His Favorite Ideas
Charles Maurras, wrote the following as a pagan. I do not repeat this to convert any pagans, but rather to set the standard that they will need to surpass.
All my favorite ideas—order, tradition, discipline, hierarchy, authority, continuity, unity, work, family, corporation, decentralization, autonomy, organization of workers—had been preserved and perfected by Catholicism.
The Moral Conception of the World
The intellectual contemplation of nature, excellence, and beauty, as taught to us by the Greeks, is our foundation. However, European civilization advanced because it was creative, something constructed, not merely contemplated. Hence, to awake from “dormition” is to once again begin to create. In the conclusion of The Theory of Mind as Pure Act, Giovanni Gentile explains:
Idealism is anti-intellectualistic and, in this sense, profoundly Christian, if we take Christianity as meaning the intrinsically moral conception of the world. This moral conception is once which is entirely alien to India and to Greece even in their greatest speculative efforts. The philosophy of India ends in asceticism, in the suppression of the passions, in the extirpation of desire and every root of the human incentive to work, in nirvana. Its ideal, therefore, is the simple negation of the real in which morality realizes itself, human personality.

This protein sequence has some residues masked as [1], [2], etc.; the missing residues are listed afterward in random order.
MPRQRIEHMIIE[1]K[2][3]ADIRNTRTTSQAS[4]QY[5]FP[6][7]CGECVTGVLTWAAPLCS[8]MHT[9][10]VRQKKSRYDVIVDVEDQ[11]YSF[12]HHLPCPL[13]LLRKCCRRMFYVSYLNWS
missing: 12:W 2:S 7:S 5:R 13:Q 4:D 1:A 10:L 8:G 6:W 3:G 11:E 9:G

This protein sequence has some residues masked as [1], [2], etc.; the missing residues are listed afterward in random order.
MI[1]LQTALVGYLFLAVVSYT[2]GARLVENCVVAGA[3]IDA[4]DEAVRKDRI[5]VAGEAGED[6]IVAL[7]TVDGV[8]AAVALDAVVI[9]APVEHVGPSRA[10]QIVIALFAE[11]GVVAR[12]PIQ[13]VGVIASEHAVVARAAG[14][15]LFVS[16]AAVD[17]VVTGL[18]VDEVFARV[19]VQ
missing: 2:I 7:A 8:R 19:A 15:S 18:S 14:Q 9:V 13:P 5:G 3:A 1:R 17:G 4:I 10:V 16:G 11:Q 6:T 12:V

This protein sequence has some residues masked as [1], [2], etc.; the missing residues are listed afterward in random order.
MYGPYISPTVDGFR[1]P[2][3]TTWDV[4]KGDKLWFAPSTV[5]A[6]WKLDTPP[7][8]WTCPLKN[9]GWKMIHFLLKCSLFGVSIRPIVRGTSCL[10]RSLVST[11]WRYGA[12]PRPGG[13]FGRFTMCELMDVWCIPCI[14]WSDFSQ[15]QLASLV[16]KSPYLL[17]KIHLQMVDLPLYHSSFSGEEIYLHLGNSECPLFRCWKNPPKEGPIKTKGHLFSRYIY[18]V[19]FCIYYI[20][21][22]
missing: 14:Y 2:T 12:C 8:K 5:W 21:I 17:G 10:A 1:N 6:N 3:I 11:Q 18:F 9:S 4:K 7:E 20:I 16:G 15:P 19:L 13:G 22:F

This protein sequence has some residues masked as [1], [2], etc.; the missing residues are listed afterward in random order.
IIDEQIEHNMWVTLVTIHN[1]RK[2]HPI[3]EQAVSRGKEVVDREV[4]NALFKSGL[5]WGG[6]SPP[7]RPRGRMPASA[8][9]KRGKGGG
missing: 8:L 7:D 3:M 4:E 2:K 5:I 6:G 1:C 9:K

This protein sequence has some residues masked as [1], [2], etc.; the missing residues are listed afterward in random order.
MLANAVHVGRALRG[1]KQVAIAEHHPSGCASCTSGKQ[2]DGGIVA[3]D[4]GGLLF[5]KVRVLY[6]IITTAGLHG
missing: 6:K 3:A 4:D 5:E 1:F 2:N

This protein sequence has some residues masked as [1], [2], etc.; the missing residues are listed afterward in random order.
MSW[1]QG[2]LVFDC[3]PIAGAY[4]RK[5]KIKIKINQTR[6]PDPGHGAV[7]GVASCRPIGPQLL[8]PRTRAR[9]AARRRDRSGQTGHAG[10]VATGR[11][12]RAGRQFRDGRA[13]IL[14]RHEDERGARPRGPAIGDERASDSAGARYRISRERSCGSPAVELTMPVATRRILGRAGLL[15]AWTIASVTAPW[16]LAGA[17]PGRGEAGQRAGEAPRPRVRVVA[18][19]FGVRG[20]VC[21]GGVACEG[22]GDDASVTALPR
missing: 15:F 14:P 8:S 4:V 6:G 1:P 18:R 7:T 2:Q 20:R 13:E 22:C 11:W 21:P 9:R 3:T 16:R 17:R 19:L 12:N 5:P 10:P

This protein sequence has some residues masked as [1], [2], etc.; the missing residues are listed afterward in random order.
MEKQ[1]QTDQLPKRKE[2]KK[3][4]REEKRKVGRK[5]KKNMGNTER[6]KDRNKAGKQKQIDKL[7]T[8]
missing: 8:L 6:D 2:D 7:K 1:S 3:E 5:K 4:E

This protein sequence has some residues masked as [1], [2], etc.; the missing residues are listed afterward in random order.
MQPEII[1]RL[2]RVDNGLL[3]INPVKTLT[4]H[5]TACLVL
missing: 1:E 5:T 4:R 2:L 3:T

And in Greek philosophy the highest ethical word it can pronounce is Justice. Justice renders to each his own and therefore preserves the natural order, but it can neither create nor construct a new world. Greek philosophy, therefore, cannot express the essential virtue of mind which is its creative nature, it must produce the good which it cannot find confronting. How could Greek philosophy understand the moral nature of mind seeing that its world was not mind but nature?
The nature need not be material, it might be ideal but it is what the mind contemplates, not what it makes. Greek morality ends in the Stoical doctrine of suicide, a doctrine consistent with its immanent tendency to an intellectualistic conception of a reality in which the subject has no worth. Christianity, on the other hand, discovers the reality which is not until it creates itself, and is what it creates. It cannot be treated like the Greek philosopher’s world, already in existence and waiting to be known till the philosopher is ready to contemplate it, when he has drawn aside as it were, when, as Aristotle would say, all the wants of his life are appeased and life is as it were complete.
It is a reality which waits for us to construct, a reality which is truly even now love and will, because it is the inward effort of the soul, its living process, not its ideal and external model.
It is man himself who rises above humanity and becomes God. And even God is no longer a reality who already is, but the God who is begotten in us and is ourselves insofar as we with our whole being rise to Him. Here mind is no longer intellect but will. The world is no longer what is known but what is made: and therefore not only can we begin to conceive the mind as freedom or moral activity, but the world, the whole world of the Christian, is freed and redeemed.